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Fleming park will be named for Hall




A new park in Fleming will be named for a Neon Days Committee member who died during the city’s fall festival. District Five Magistrate Wayne Fleming visited the January meeting of the Fleming-Neon City Council and told council members he would have coal severance tax funds reserved for the park which he suggested be named in memory of the late Timothy Wayne Hall, who died during the Neon Days festival after performing in concert on a Main Street stage with the Soggier Bottom Boys, a novelty act he co-founded.

Hall, the husband of Fleming- Neon City Council Member Karen Hall, was marking his 10th year as a volunteer member of the Neon Days Festival Committee. Karen Hall told the council she had no idea Fleming planned to propose naming the park after her late husband.

Fleming told the council to try to look for two connecting lots large enough to hold a basketball court, a playground, and a shed to store equipment. He said the park would be very similar to the one in Dunham and that 94th District State Representative Leslie Combs would add the request to her coal severance tax list for the county.

Although Water Department Superintendent Carlos Phillips did not attend the meeting, City Clerk Janice Banks said Phillips had told her the situation was better. Council member James D. Collins added that ongoing losses of treated water didn’t help the matter. Mayor Polis told the council water losses were slightly up from November to December and Karen Hall said the department has lost approximately six million gallons of treated water in the past three months.

The council also voted unanimously to adopt the second reading an ordinance to comply with FEMA Flood Insurance regulations. Mayor Polis asked about the possibility of getting a new roof for the Hazen Building the council but took no action.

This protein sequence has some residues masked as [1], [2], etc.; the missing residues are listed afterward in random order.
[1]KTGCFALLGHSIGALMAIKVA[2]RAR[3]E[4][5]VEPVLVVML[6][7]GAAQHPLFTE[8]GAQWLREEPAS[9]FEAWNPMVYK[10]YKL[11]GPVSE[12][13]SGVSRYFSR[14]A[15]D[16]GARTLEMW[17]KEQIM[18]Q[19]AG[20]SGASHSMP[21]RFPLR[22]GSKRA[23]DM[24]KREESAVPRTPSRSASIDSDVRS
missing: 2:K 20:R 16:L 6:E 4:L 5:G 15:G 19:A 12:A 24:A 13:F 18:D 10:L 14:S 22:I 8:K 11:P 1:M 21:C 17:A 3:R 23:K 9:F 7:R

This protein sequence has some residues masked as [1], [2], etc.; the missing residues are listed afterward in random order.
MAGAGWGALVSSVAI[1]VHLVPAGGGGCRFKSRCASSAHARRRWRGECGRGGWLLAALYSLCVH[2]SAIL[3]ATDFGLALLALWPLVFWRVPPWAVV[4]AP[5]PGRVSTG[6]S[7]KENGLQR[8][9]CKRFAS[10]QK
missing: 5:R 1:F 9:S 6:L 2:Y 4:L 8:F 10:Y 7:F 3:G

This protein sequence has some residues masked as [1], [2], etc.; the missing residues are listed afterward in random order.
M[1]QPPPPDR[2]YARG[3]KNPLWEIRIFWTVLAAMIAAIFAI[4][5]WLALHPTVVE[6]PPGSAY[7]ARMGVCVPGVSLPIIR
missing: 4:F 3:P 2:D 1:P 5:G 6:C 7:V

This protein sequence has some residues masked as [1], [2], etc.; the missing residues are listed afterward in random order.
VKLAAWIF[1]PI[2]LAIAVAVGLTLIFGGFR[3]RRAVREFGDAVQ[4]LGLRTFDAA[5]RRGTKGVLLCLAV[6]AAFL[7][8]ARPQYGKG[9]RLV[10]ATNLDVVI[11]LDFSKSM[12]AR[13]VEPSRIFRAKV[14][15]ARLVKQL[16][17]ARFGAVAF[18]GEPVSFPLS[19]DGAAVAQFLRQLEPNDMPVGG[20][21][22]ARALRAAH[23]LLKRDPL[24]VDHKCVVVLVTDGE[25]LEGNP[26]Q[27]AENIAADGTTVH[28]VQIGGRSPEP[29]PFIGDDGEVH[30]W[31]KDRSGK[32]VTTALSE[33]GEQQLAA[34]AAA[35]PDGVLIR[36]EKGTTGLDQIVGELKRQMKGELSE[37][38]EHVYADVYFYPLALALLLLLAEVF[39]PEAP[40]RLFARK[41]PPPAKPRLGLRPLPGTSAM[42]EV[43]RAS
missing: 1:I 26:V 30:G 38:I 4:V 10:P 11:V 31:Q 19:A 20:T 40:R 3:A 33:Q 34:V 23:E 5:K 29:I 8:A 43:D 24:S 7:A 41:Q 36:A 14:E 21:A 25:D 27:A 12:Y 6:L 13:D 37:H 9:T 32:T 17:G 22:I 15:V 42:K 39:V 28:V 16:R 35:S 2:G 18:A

In the Police Report, Chief Henry Day told the council the cruiser currently being used by Officer Josh Webb is in bad shape and should be replaced. Day said Webb is a tremendous asset to the department and is doing everything he asks of him. He added that no one has been pulled over in Fleming unless they are going faster than 40 MPH. The posted speed limit is 25 MPH. Karen Hall, who lives in Fleming, said fellow residents are pleased because the police are slowing speeders down. Magistrate Fleming added that he has heard a number of good things about the Fleming Neon Police Department and said the city has a good department.

The council also discussed the possibility of getting a new police cruiser. Chief Day told the council he had filed a grant to help purchase a new Dodge Charger cruiser but hadn’t received any response. Magistrate Fleming told the council the fiscal court plans to use coal severance tax funds to give each city police department in the county $5,000 for equipment and other expenses.


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